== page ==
Will the government soon quarter troops in your home?
The Third Amendment prohibits that, sure — but if prominent and powerful Democrats are so anxious to toss out the First and Second Amendments to the Constitution, who’s to say they wouldn’t jettison the Third?
Last year, every Democratic U.S. Senator voted to repeal the First Amendment’s guarantee of freedom of speech and replace it with new, broad powers for incumbents in Congress to regulate their own campaign spending and their opponents’, and thereby regulate essential political speech.
Luckily, those 54 senators still lacked the two-thirds margin needed to send their constitutional amendment to the House and then possibly out to the states.
Now, in the face of “gun violence” in San Bernardino, California — what has finally, ever so reluctantly, been acknowledged to be terrorism — President Barack Obama, presidential aspirant Hillary Clinton, and congressional Democrats, advance the idea that we should immediately scrap the Second Amendment.
“For those who are concerned about terrorism,” said Mr. Obama, as if he’s not so concerned, “some may be aware of the fact that we have a no-fly list where people can’t get on planes. But those same people, who we don’t allow to fly, could go into a store right now in the United States and buy a firearm, and there’s nothing we can do to stop them. That’s a law that needs to be changed.”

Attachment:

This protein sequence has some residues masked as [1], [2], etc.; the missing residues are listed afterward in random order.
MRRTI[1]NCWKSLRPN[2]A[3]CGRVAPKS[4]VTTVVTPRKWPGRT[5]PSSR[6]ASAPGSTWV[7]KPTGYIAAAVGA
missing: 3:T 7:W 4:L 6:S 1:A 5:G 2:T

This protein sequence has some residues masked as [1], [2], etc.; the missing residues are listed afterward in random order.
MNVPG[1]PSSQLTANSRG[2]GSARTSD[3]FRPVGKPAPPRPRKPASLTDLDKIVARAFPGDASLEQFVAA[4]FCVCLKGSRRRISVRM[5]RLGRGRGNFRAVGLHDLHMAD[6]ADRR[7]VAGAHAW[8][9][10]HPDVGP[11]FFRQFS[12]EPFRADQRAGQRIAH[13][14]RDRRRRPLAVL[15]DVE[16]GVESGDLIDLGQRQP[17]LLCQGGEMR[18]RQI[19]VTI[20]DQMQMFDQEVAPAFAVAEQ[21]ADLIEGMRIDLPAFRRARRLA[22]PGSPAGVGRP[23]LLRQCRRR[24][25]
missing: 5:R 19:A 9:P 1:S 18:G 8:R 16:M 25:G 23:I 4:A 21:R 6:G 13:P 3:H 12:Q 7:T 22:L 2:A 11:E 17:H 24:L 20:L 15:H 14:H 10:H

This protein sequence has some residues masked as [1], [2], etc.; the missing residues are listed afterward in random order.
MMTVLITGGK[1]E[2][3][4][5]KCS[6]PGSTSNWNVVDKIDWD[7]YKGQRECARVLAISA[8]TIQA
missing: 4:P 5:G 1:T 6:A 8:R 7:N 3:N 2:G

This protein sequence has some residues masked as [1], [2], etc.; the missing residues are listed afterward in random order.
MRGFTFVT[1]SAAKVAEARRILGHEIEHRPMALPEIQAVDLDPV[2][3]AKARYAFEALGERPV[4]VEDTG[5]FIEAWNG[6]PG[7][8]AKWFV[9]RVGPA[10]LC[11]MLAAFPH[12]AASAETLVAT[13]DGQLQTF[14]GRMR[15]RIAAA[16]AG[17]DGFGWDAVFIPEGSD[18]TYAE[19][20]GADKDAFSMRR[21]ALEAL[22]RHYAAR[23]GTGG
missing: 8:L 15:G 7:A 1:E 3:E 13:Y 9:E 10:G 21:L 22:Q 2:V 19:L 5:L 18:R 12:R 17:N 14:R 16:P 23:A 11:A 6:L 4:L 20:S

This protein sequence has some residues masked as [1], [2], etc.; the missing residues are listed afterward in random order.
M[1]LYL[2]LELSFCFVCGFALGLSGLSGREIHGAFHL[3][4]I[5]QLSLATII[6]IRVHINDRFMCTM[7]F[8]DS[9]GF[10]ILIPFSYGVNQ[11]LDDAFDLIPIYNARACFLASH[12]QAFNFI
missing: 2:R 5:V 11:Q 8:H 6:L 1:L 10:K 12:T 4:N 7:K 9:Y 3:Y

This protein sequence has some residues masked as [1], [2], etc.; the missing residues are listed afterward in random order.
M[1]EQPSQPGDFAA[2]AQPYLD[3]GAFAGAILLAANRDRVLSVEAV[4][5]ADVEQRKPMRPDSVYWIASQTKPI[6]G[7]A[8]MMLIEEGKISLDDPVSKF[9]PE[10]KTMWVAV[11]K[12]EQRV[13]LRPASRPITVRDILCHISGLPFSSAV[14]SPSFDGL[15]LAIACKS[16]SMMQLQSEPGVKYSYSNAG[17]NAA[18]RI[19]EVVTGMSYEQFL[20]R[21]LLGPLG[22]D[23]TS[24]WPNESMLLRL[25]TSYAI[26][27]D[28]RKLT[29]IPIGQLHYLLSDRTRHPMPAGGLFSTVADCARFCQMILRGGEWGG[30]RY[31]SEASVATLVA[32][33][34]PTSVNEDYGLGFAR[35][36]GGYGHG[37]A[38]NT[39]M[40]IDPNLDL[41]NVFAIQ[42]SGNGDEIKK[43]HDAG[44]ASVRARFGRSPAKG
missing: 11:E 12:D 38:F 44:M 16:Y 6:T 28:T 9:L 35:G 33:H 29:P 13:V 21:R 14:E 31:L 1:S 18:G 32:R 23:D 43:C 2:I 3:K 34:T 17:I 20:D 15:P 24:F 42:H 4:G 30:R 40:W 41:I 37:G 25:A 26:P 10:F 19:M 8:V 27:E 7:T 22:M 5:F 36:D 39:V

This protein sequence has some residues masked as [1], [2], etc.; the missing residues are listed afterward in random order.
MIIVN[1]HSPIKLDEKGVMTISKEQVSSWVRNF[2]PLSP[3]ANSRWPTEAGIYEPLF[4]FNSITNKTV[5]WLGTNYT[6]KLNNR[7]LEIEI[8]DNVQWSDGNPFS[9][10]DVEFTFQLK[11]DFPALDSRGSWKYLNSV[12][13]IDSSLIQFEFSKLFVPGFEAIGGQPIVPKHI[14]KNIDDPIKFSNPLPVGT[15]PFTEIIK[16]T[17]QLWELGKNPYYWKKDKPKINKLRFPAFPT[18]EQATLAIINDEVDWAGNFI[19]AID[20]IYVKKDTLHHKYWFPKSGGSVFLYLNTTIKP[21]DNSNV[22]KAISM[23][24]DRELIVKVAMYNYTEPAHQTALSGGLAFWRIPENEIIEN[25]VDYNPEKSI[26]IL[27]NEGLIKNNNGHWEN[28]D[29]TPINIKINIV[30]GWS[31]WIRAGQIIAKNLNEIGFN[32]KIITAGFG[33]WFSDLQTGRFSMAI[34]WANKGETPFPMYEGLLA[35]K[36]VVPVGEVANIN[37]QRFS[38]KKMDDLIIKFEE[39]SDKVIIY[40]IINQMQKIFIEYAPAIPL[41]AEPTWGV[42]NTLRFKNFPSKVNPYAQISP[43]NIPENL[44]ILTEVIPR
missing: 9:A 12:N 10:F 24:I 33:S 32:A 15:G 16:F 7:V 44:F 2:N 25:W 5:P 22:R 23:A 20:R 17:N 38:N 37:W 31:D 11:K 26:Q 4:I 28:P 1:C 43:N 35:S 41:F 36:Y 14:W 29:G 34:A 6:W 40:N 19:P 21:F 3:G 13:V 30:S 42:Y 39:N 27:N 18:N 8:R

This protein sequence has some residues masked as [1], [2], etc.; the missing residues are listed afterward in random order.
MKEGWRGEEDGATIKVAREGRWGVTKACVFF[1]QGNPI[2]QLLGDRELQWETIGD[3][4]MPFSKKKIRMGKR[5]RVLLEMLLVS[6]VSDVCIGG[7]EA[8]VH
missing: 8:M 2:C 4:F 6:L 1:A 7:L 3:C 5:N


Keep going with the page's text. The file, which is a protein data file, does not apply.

How would such a statute work? By first scrapping the Fifth Amendment, which guarantees that “No person shall be . . . deprived of life, liberty, or property, without due process of law.”
These Democrats demand that Americans on the so-called “No-Fly List” — a subset of the 700,000 folks found on the Terrorist Watch List — be denied their Second Amendment right to a firearm, despite the fact that the bureaucratically created list is recognized to be a mess and, moreover, offers not a scintilla of due process: no charge, jury, trial.
Would this new regulation have prevented the San Bernardino murderers from getting guns? No — they had recently flown to Saudi Arabia, half-way around the world.
The globe-trotting Boston Marathon bombers didn’t make the no-fly list, either.
But the list did label an 18-month-old girl a terrorist, snatching her rights like taking candy from a . . . toddler.
For many years, embarrassingly, the late Nelson Mandela was on the no-fly list, along with South Africa’s foreign minister, and also Stephen F. Hayes, the Weekly Standard columnist — not to mention my innocent nephew.